There are some topics no one likes to talk about. One of them is the prevalence and impact of alcohol and drug use in the workplace. Each year, substance abuse costs the United States an estimated $276 billion dollars in expenditures on health care, workplace injuries, and disability payments, not to mention productivity losses. The reason the price tag is so high is that approximately 60% of adults with substance dependence (i.e. addiction), are full time employees and most adults who have problems with alcohol or drug use are in the workforce—meaning employers bear much of the cost associated
Vacation Sign by Dan4th Nicholas, Flikr
As adults we anticipate a vacation the way children look forward to birthday parties. For weeks, even months, in advance, we know it’s approaching. Until suddenly the eagerly awaited break from work is only days away! Soon we’ll be packing, checking luggage, boarding a plane and putting our trays in an upright position as we make that final descent.
What’s the first thing we do when we arrive at our sun-kissed destination? Maybe we don’t even wait to get to the hotel. We do it
If we’ve learned one thing in HR during the past decade, it’s that change is upon us. And there is no reason to expect things to move at a slower pace going forward. Even as we grapple with the reality of an increasingly global workforce, a number of recent news items are triggering an even more fantastical train of thought—what happens when the workforce goes galactic?
Mars Orbit Undocking by SpaceGuy5, Wikimedia Commons
Who cares, you say? That’s so far in the future it can’t possibly impact us.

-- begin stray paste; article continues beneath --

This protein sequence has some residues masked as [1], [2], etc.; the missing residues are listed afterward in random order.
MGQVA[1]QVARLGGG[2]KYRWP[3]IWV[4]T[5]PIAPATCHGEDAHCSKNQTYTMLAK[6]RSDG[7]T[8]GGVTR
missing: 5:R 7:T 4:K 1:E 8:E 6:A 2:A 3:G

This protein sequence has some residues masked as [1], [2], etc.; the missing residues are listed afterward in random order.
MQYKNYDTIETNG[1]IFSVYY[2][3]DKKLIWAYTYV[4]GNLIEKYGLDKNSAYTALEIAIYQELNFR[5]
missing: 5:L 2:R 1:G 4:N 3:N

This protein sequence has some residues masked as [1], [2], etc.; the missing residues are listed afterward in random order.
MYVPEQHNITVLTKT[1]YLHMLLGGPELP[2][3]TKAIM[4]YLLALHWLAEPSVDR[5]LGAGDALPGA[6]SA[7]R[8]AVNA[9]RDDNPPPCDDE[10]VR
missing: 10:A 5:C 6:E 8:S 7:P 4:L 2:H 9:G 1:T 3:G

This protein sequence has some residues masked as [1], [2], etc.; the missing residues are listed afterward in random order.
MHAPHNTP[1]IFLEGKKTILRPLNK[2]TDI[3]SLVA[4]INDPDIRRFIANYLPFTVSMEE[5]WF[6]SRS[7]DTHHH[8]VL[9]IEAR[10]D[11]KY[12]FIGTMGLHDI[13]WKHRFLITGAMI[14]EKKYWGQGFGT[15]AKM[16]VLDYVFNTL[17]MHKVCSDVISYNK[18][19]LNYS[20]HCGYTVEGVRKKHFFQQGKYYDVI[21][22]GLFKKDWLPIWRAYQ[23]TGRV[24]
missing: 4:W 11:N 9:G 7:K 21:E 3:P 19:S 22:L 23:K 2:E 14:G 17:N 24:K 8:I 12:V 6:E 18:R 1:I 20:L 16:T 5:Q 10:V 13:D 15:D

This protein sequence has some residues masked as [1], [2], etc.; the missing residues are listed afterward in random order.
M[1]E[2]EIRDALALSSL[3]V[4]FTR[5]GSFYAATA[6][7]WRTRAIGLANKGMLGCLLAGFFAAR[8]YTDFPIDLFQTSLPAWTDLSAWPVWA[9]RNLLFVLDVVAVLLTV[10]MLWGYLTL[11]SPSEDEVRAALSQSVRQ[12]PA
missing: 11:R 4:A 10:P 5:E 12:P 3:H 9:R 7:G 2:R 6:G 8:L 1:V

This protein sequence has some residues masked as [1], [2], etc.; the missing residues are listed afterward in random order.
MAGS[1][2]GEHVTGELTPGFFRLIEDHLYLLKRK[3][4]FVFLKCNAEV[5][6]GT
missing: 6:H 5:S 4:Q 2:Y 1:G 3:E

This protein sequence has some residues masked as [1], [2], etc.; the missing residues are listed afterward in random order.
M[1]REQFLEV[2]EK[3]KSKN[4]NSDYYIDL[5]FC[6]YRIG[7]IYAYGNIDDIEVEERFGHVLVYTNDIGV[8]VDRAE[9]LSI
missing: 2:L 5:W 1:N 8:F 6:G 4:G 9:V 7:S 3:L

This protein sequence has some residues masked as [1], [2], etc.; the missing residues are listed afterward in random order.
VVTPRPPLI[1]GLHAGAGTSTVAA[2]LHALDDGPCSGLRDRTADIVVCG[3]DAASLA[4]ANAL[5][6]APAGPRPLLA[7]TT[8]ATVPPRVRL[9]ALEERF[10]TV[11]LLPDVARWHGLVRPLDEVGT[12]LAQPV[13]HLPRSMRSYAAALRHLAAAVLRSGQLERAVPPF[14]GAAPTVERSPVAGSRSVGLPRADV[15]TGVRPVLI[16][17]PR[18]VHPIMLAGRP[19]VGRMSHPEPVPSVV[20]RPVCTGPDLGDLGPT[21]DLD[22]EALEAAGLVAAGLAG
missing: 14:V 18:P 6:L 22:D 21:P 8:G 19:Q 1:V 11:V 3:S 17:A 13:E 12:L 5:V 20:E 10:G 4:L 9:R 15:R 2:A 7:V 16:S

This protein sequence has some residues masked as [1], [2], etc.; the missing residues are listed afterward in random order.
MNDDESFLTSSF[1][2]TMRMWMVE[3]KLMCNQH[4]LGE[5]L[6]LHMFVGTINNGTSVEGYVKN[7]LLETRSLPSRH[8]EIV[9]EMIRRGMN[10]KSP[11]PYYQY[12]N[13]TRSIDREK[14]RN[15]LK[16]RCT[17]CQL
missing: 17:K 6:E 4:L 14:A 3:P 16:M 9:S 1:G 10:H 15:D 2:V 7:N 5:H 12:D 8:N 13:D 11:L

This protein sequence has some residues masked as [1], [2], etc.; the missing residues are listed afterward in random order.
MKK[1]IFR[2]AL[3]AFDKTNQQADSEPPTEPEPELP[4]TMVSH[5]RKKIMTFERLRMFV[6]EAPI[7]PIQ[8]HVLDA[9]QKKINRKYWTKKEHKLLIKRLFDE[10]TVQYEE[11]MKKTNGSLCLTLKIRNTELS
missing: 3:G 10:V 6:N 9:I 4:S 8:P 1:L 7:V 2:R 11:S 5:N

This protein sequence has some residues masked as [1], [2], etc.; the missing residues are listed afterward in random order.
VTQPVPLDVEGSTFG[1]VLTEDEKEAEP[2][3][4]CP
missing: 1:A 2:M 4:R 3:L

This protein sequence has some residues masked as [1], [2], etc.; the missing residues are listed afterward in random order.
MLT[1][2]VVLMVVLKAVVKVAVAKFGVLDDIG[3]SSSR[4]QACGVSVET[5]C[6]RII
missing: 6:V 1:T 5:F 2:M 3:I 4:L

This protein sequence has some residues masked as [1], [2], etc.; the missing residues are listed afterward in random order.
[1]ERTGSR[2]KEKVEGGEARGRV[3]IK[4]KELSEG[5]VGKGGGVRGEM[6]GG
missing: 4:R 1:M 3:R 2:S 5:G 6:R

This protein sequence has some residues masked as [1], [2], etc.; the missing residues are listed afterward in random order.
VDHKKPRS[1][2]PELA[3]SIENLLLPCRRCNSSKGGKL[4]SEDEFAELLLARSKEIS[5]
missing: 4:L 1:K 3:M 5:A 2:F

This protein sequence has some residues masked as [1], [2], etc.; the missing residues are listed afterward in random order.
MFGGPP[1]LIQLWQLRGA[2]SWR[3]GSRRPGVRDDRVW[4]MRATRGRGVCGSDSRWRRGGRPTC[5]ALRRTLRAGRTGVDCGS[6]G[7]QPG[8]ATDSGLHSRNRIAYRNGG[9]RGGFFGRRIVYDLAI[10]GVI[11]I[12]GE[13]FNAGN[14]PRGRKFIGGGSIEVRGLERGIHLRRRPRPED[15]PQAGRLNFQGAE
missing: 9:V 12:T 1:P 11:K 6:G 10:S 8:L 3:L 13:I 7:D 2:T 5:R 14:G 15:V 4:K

In today’s workplace, multitasking is appreciated by many as a good work habit and a sign of commitment to the job. Some people seem to be able to juggle personal crises, help co-workers and still get their work done. While they may whirl like dervishes, they seem to take it all in stride without breaking a sweat. These people are powerhouses of productivity—or does it just seem that way?
Mardi Gras Multitasking by Bart Everson, Wikimedia Commons
Former Secretary of State, Henry Kissinger, was considered by some to be as powerful as the president during his
Companies have been talking about investing in HR technology for a long time. In 1999, the intent was clear, with 100% of this survey’s respondents planning to automate their HR systems (or upgrade their current automated systems). Before moving forward, however, most organizations were waiting for a new generation of technology to emerge that would support a more robust business case.
Cognizant Confluence 2013, Flickr
Fifteen years later, intent has become a reality: investment in HR technology is growing across all industries and geographies and HR technology solutions now exist to meet a wide range of needs and budgets.
A company’s lived values reflect its true culture and personality. A mature firm will often have a different vibe and different values than a startup, for example, although there may be areas of overlap. In most cases, a company’s values represent a combination of reality and vision: experience and aspiration.
Effective business leaders aspire to live up to the vision by creating a culture that reflects the stated values of the company. Sometimes they fall short of that goal, but in the act of trying they discover what living their values really means.
In one of